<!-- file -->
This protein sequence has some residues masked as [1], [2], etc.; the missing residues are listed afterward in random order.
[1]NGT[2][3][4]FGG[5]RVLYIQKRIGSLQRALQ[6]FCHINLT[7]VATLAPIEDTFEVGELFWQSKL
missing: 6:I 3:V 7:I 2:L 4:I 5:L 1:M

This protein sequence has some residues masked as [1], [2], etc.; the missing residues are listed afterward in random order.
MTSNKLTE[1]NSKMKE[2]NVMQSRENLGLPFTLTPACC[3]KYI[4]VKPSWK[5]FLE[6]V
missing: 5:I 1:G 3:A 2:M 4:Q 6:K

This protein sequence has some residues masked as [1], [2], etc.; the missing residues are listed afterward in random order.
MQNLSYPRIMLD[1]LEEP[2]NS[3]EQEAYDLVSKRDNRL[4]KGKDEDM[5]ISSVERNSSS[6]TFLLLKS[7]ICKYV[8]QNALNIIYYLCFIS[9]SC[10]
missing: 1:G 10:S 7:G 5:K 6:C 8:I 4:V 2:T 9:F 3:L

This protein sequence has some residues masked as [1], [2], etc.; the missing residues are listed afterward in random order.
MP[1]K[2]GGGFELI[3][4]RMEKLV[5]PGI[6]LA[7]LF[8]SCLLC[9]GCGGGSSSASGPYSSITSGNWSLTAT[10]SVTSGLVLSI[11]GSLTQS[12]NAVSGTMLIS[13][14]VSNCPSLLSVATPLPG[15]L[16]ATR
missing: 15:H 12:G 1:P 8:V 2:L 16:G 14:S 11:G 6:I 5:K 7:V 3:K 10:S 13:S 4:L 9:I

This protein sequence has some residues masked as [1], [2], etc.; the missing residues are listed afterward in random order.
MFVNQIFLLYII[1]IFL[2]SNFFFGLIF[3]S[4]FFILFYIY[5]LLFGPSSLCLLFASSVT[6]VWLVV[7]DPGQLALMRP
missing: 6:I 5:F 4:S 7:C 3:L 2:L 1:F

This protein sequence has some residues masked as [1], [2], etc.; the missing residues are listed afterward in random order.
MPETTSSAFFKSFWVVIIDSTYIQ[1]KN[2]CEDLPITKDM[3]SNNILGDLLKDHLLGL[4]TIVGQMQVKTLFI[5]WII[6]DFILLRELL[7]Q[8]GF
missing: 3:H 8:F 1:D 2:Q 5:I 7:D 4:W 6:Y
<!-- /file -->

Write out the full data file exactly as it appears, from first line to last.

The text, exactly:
This protein sequence has some residues masked as [1], [2], etc.; the missing residues are listed afterward in random order.
[1]NGT[2][3][4]FGG[5]RVLYIQKRIGSLQRALQ[6]FCHINLT[7]VATLAPIEDTFEVGELFWQSKL
missing: 6:I 3:V 7:I 2:L 4:I 5:L 1:M

This protein sequence has some residues masked as [1], [2], etc.; the missing residues are listed afterward in random order.
MTSNKLTE[1]NSKMKE[2]NVMQSRENLGLPFTLTPACC[3]KYI[4]VKPSWK[5]FLE[6]V
missing: 5:I 1:G 3:A 2:M 4:Q 6:K

This protein sequence has some residues masked as [1], [2], etc.; the missing residues are listed afterward in random order.
MQNLSYPRIMLD[1]LEEP[2]NS[3]EQEAYDLVSKRDNRL[4]KGKDEDM[5]ISSVERNSSS[6]TFLLLKS[7]ICKYV[8]QNALNIIYYLCFIS[9]SC[10]
missing: 1:G 10:S 7:G 5:K 6:C 8:I 4:V 2:T 9:F 3:L

This protein sequence has some residues masked as [1], [2], etc.; the missing residues are listed afterward in random order.
MP[1]K[2]GGGFELI[3][4]RMEKLV[5]PGI[6]LA[7]LF[8]SCLLC[9]GCGGGSSSASGPYSSITSGNWSLTAT[10]SVTSGLVLSI[11]GSLTQS[12]NAVSGTMLIS[13][14]VSNCPSLLSVATPLPG[15]L[16]ATR
missing: 15:H 12:G 1:P 8:V 2:L 16:G 14:S 11:G 6:I 5:K 7:V 3:K 10:S 13:S 4:L 9:I

This protein sequence has some residues masked as [1], [2], etc.; the missing residues are listed afterward in random order.
MFVNQIFLLYII[1]IFL[2]SNFFFGLIF[3]S[4]FFILFYIY[5]LLFGPSSLCLLFASSVT[6]VWLVV[7]DPGQLALMRP
missing: 6:I 5:F 4:S 7:C 3:L 2:L 1:F

This protein sequence has some residues masked as [1], [2], etc.; the missing residues are listed afterward in random order.
MPETTSSAFFKSFWVVIIDSTYIQ[1]KN[2]CEDLPITKDM[3]SNNILGDLLKDHLLGL[4]TIVGQMQVKTLFI[5]WII[6]DFILLRELL[7]Q[8]GF
missing: 3:H 8:F 1:D 2:Q 5:I 7:D 4:W 6:Y